Total rainfall remains highest in the west and away from the SE where pressure remains higher and frontal action is more limited.  So Reigate may escape the worst of all this convective rain action but still worth keeping an eye out for rogue storms that may well come our way drifting most likely from storms in the Channel around mid-week.

Finally, models are hinting at high pressure building back in for the school holidays after this wet unsettled week. Whilst not yet represented on charts very convincingly, the models suggest a possibility of some reasonable holiday weather in the UK with pressure rising and temps above the 30 year average on the GFS ensemble mean.

 

 

 

Soil moisture: possibly the most under-rated meteorological measurement!  Rarely do weathermen get animated about the extent of wet sod across the country.  Nevertheless, soil moisture, usually measured in centimetres of water in the top two metres of soil or as % saturation (see maps below), has been found to control continental scale weather patterns, summer maximum temperatures and even heat waves and the extent of droughts.  So we ignore soil moisture at our peril, especially as soil moisture also controls vegetation growth and death and the ability of farmers to grow food.

How wet the soil obviously relates to how much it has rained recently.  During winter, in mid-latitudes, soils usually become increasingly saturated with a surplus of water building up as inputs of precipitation exceed evaporation which is reduced in the cooler months and shorter days.  During the summer, soils tend to become increasingly depleted of their moisture content as evaporation (output) exceeds precipitation (input).  This input and output of moisture forms an annual balance known as a soil moisture budget and is shown in the graph below.

2014-03-28_21-36-57

High rainfall during the winter builds up a lot of water in the soil.  In the spring time a high soil water content “uses up” more energy from the sun in the process of evaporation.  The more energy “used up” in evaporation, the more energy is lost from the system to produce sensible warming at the surface. Hidden energy, or latent heat, is required to change liquid water into water vapour.  So “latent cooling” reduces the amount of energy available to warm the atmosphere as long wave radiation.  So local temperatures can be depressed over areas of wet soil especially during a spring when wetter-than-usual soils might take a long time to dry out.  It might also be expected that, after a wet winter, there could be a cooler period until such time that the soil dries out locally and more energy becomes available to produce a sensible heat flux at the surface.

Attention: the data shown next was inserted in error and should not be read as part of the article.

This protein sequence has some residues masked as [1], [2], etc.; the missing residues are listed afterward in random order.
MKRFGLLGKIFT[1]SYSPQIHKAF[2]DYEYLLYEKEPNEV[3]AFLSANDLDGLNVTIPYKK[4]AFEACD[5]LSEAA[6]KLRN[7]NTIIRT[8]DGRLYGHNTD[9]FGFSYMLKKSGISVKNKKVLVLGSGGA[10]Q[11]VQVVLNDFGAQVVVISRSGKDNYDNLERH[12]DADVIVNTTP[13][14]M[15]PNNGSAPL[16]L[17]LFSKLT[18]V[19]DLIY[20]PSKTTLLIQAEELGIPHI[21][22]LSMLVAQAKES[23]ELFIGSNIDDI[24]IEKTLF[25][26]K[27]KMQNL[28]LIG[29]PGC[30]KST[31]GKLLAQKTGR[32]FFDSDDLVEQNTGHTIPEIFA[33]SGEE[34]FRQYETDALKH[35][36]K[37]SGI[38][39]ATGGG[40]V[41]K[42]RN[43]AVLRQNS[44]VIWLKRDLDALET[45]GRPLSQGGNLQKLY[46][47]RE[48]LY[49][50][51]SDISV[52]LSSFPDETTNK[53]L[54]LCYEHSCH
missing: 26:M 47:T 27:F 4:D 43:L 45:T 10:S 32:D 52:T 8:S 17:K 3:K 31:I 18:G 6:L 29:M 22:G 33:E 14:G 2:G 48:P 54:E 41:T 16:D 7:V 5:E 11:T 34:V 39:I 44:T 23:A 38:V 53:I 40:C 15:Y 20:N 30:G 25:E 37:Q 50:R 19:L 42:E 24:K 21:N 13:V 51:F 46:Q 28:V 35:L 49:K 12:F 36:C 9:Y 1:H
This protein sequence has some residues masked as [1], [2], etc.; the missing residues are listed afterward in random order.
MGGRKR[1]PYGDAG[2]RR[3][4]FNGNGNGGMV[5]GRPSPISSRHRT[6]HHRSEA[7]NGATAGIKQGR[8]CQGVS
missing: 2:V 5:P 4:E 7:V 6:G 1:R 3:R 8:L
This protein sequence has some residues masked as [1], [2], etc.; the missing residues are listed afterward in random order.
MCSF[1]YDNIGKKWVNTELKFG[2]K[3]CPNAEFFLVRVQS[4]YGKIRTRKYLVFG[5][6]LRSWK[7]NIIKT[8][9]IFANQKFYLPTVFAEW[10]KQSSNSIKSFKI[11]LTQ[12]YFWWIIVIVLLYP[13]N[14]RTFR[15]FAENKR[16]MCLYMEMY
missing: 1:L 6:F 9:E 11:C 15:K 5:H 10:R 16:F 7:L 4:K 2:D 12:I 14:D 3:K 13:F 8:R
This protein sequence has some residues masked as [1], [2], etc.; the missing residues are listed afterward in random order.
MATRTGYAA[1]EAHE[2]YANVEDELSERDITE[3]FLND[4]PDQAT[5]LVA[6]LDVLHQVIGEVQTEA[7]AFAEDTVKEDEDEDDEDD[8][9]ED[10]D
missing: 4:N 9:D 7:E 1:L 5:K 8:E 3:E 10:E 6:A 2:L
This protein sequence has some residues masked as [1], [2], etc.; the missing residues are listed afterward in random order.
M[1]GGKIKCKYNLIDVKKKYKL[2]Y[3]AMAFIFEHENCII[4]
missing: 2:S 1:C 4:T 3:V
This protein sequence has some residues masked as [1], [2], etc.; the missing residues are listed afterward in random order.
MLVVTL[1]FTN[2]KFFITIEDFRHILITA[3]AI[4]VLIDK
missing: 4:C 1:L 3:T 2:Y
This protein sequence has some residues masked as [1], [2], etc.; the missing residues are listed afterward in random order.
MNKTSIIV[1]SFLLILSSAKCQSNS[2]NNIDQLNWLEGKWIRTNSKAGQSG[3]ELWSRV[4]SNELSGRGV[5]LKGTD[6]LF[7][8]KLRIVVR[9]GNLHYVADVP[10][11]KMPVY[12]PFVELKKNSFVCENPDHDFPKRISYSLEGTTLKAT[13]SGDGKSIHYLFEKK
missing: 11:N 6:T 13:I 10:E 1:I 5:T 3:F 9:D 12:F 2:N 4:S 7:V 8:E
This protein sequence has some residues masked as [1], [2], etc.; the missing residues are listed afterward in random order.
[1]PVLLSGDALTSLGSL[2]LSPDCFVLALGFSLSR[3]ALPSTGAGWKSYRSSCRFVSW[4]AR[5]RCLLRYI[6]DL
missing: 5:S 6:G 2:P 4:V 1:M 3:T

In fact, the effects of soil moisture go far beyond these micro-climatic changes and can have impacts that are continental in scale.  In a 2007 study (see below) it was found that 25% extra soil moisture could reduce continental Europe-wide temperatures by up to 2c from average summer maximums. Likewise, a 25% reduction in soil moisture could raise temperatures across continental Europe by 2c in the study period.  It was also discovered that higher winter and spring soil moisture could raise summer precipitation levels and change continent-wide pressure patterns.

The study from 2007 used reanalysis of computer weather models to investigate the impact of soil moisture on the European 2003 heat wave, the warmest for 500 years.  This heat wave killed over 20,000 people and caused crop damage.  The study found that by re-running computer models just with different soil moisture values, the maximum temperatures and heat wave intensity varied greatly.  Dry soils during the spring increased summer heat wave intensities while wet soils reduced the maximum temperatures.  The difference was significant, and in some localized regions the intensity of heat anomalies varied by 40% simply due to different soil moisture content at the outset of the model runs.  The largest differences were mainly located over central Europe.  It seems that differences in soil moisture have most impact across central continental Europe and progressively less impact on summer temps with increased distance further north.

Not only did soil moisture control temperatures, it also had a control over continental pressure patterns.  Dry soils built pressure through the middle troposphere, while wet soils could lower pressure.  This has numerous positive feedbacks: wetter soils reduce pressure which increases cloud formation and summer rainfall that enhance the wet soils.  Dry soils build pressure, reducing cloud formation, reducing summer rainfall, further drying out soils.

2014-03-28_22-22-50

So, in summary:

  • If the soil-moisture deficit is high, the dry soils raise the sensible heat flux, producing a deeper, warmer, drier low-level atmosphere: raising temperatures and enhancing surface heating and drying.  Increased drought risk.
  • If soil moisture is high, the latent heat flux by evaporation and transpiration dominates, enhancing cloud formation and a tendency for cooling.  lower temperatures and enhancing rainfall and further wetting of the soil.  Increased wet summer.

2014-03-28_21-46-22

 

The full article is here: Fischer_heat_waves_2007 (1)

A ridge of HIGH pressure brought excellent fair weather cumulus cloud formation over the SE today.  The sat pic shows cloud streets of cumulus over the SE where local convection, capped by an inversion at 5000 feet created beautiful fluffy bubbly cumulus for much of the day. This came after the “coldest” night of the year at -1.2c in Reigate and -6c in the far north of the UK under clear skies and polar air.